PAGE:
Unexpected Discoveries: The Not-So-Incidental Radiographic Finding

As the use of imaging modalities continues to increase in frequency, the incidence of unexpected radiographic findings continues to rise. Often referred to as “incidentalomas,” they represent a unique dilemma for patients, physicians, and the health care system. These now common discoveries amount to millions of dollars, and can have a large impact on patients' lives and physicians' careers.

Consider the following case:

A 62-year-old male involved in a minor motor vehicle accident presents to the ED with shoulder pain. He is otherwise well, and receives just plain films of the chest and shoulder. Both are read as negative by the emergency physician, so he is discharged home. The next day, a radiologist reviews the films and comments on the presence of a solitary pulmonary nodule in the left lung; he recommends followup. This recommendation goes unread until years later – by an attorney.

Two years after the first visit, the patient presented with dyspnea, was found to have metastatic lung cancer, and subsequently expired. The ensuing lawsuit names the emergency physician, radiologist, and primary care doctor.

Most of us are frustrated by incidental radiographic findings. We become emergency physicians to deal with emergencies. When the stat trauma rolls in, it's the acute life-threatening pneumothorax that concerns us, and not usually the 5 mm blip next to it that “warrants further non-emergent imaging.” It can already be a challenge to juggle the many urgent tasks that need to be done; expending precious cognitive effort on something that is, in the majority of cases, nothing can be burdensome.

The academic study of incidental radiographic findings is still early in its course. However, two facts seem to hold true regardless of the organ system in which they are found or the discipline studying them: the majority are benign; and, as the use of imaging continues to climb, they are being encountered at an increasing rate. We are more frequently being presented with non-emergent distracters that, more often than not, represent risk instead of benefit to the patient.

Just how common these incidental findings are is not yet entirely known. We have a rough estimate, largely due to trauma patients and the increasingly popular “pan-scan” – the one-stop CT of the head, chest, abdomen, and pelvis. One 2013 study reported that 44.5% (143 of 361) of trauma patients receiving a “pan scan” had at least one incidental finding.1 Other studies of equally-imaged trauma patients show similar incidences of at least one incidental finding per patient in 34% and 45%.2,3 A 2011 study found incidental findings in 33% of patients who had received a CT of the head, abdomen/pelvis, and/or chest, and were subsequently discharged from the ED.4 With an estimated 80 million CTs performed in the U.S. in 2013, that is a lot of incidental findings.5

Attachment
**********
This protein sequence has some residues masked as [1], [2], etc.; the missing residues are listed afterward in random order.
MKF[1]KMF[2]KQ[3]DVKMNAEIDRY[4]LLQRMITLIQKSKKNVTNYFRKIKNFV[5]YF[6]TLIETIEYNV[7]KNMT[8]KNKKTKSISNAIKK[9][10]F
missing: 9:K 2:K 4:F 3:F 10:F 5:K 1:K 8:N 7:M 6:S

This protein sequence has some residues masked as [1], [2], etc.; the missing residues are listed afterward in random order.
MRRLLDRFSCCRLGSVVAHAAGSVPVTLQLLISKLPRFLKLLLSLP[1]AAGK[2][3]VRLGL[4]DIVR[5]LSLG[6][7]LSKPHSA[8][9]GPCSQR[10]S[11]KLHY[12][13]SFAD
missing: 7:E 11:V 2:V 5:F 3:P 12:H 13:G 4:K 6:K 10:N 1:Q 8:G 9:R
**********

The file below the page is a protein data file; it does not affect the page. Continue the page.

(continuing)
The number of incidental radiographic findings varies anatomically, with multiple studies showing the greatest occurrences in the abdomen and pelvis, followed by the chest, with the fewest found in the head.4 Likewise, their clinical relevance varies and depends on a complex interplay of variables, including the organ involved, the radiographic characteristics of the finding, and patient characteristics. For example, the principal predictor of malignancy for pulmonary nodules is size.6 In contrast, sonographic appearance is the principal predictor of malignancy of incidental adnexal masses, while size has a much smaller association.7

As demonstrated by incidental pulmonary and adnexal masses, you might imagine that the approach to evaluating the clinical relevance of incidental radiographic findings varies. However, there is one thing that seems to hold true among incidental findings in general: the majority are benign. In a 2002 study of 1,520 high-risk smokers (>50 years old, 20+ pack years smoking), 1,049 patients had pulmonary nodules. Surprisingly, malignancy was found in only 2.6% of patients with nodules.8 With incidental adnexal masses, the large majority of findings in all ages are simple cysts, of which less than 1% represent malignancy.7